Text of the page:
Gadget Searching : Gadgets are used to construct a dependency graphs, the semantic is then extracted, sorted and then stored in a database.
Gadget Chaining : The database previously created is then queried, and strategies are used (aka using temporary registers, computing numbers, …) to store the right values at the right places. intermediate strategies can be used, this increases the computing time but it still reasonable (few minutes on binaries like bash).
- downloads a root-me.org binary
- starts the tool : “plz pwn that”
- 60 points, less than 5 minutes, done.
This tool is POWERFUL AF !!!
Thank you for this gem, I’ll definitely use it !
3rd conference : Pwning an SAP, then what ?
Long story short, SAP are soooo huge that the attack surface is insanely wide. If you plane on pentesting one, get your tools ready, because you’ll get through a lot of data. The exploitation isn’t that hard tho…
The conference was interesting, but because of some personal issues with SAP softwares… I won’t… I won’t. Never ever again.
4th conference : Abusing privileged file manipulation
Short introduction about the concept of race conditions and examples. Introduces windows specific tricks and softwares to monitor privileges and child processes needed to detect this kind of race conditions.
Trash talking about antiviruses !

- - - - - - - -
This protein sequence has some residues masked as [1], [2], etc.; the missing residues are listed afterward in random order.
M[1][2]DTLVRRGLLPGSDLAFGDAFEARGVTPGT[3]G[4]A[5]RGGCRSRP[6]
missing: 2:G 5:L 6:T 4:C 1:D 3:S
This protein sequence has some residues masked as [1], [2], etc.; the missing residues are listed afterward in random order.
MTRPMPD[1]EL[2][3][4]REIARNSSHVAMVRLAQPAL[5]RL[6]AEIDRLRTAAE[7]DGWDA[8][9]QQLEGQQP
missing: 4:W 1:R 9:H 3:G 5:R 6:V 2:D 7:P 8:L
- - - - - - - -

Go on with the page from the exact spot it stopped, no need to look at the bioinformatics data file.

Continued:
Awesome presentation pwning AVs, the core idea is that an antivirus uses high privileges to monitor the whole system, and most of the time, isn’t sandboxed. Many of them are exploitable by changing the file while they are analysing or removing it. Using links / restore functionnalities, files can acquire full SYSTEM privileges allowing the hacker to take own the system.
5th conference : Screaming Channels, when Electromagnetic Side Channels Meet Radio Transceiver
Basically, this guy can hear your cpu scream through his bluetooth antena while doing some crypto encryption. The noise is then used to leaks your AES private key up to 10 meters away. Also he is a good looking metal-head, which is nice ! =]
6th conference : Trap your Keyboard 101
Attacking a Corsair strace RGB, as it is programmable and has memory… Why not ?
The firware is updated by downloading the new version in a temp folder. So we can hijack it and reverse it : arm binary with IDA + miasm :
[ Quite long and technical talk ]
Demo time, the crowd is sceptical…
GOSH MY FUCKING WHAT ?!